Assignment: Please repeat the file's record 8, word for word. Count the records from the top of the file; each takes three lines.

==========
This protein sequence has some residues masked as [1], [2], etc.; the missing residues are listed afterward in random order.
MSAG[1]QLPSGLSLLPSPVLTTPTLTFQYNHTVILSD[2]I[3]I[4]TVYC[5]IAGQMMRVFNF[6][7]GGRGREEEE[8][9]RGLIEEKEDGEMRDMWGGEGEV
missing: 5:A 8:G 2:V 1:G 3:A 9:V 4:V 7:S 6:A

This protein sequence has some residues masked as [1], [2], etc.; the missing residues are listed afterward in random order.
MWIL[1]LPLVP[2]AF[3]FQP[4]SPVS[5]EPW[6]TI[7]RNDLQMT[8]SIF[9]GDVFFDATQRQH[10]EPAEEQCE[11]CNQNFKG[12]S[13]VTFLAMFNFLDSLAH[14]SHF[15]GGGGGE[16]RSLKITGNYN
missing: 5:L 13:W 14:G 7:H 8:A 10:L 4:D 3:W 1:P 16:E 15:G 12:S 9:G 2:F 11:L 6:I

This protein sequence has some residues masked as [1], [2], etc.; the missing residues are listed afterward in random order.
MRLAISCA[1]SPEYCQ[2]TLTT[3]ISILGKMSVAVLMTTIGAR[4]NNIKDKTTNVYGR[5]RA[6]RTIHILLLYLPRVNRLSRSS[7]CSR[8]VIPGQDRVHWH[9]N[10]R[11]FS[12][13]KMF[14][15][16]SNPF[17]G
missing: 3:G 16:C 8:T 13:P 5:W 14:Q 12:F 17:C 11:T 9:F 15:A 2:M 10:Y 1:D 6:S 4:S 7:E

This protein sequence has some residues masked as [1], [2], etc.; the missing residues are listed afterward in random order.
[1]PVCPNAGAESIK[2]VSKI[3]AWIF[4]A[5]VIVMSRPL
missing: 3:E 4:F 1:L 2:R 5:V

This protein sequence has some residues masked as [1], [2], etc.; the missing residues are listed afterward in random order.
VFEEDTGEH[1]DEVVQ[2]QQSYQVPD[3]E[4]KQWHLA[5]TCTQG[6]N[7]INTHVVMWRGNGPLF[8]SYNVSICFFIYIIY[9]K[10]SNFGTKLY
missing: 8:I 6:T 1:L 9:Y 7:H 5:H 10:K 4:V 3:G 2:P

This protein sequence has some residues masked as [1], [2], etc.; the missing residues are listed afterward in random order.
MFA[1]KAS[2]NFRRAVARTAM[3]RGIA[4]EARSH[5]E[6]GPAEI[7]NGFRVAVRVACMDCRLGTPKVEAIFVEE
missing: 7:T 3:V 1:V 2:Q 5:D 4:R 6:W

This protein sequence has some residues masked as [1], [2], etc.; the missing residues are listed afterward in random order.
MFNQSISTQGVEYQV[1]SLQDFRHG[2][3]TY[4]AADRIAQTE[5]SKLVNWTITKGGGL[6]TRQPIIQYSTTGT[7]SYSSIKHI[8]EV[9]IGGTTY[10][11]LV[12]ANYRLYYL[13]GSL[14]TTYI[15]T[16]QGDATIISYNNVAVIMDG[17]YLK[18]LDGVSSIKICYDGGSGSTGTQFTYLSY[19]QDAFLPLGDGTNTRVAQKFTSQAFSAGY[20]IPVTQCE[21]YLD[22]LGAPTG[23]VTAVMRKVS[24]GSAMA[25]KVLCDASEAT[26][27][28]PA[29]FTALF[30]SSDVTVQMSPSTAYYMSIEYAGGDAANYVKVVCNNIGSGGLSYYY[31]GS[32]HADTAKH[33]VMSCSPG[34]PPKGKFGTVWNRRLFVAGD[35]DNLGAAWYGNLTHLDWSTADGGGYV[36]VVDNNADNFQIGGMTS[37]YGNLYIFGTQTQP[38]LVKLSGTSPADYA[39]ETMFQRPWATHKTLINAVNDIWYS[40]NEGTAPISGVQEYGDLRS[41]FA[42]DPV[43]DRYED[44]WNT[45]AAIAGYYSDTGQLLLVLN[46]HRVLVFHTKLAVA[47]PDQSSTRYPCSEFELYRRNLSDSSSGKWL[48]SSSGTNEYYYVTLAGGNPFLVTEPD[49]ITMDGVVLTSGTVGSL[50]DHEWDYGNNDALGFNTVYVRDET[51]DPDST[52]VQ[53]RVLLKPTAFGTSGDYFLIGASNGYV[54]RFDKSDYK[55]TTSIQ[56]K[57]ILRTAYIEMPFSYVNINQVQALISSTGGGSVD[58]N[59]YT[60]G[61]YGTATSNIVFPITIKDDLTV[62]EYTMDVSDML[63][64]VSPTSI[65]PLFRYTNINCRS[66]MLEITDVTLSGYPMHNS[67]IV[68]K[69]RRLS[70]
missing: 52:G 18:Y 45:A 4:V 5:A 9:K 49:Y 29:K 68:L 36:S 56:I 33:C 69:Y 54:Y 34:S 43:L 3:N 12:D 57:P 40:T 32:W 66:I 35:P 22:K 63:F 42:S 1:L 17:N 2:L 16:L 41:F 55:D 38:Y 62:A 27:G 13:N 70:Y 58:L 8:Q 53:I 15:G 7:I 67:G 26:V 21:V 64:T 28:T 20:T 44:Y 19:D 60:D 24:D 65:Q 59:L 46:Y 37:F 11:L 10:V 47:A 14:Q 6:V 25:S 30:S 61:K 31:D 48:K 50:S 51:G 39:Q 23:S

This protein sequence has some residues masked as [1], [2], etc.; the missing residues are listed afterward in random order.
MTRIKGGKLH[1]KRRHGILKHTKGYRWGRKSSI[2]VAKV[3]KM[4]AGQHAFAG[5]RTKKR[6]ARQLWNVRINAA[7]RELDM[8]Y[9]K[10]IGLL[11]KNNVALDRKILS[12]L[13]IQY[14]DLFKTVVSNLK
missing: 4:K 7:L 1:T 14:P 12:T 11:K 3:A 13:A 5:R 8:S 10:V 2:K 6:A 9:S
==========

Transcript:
This protein sequence has some residues masked as [1], [2], etc.; the missing residues are listed afterward in random order.
MTRIKGGKLH[1]KRRHGILKHTKGYRWGRKSSI[2]VAKV[3]KM[4]AGQHAFAG[5]RTKKR[6]ARQLWNVRINAA[7]RELDM[8]Y[9]K[10]IGLL[11]KNNVALDRKILS[12]L[13]IQY[14]DLFKTVVSNLK
missing: 4:K 7:L 1:T 14:P 12:T 11:K 3:A 13:A 5:R 8:S 10:V 2:K 6:A 9:S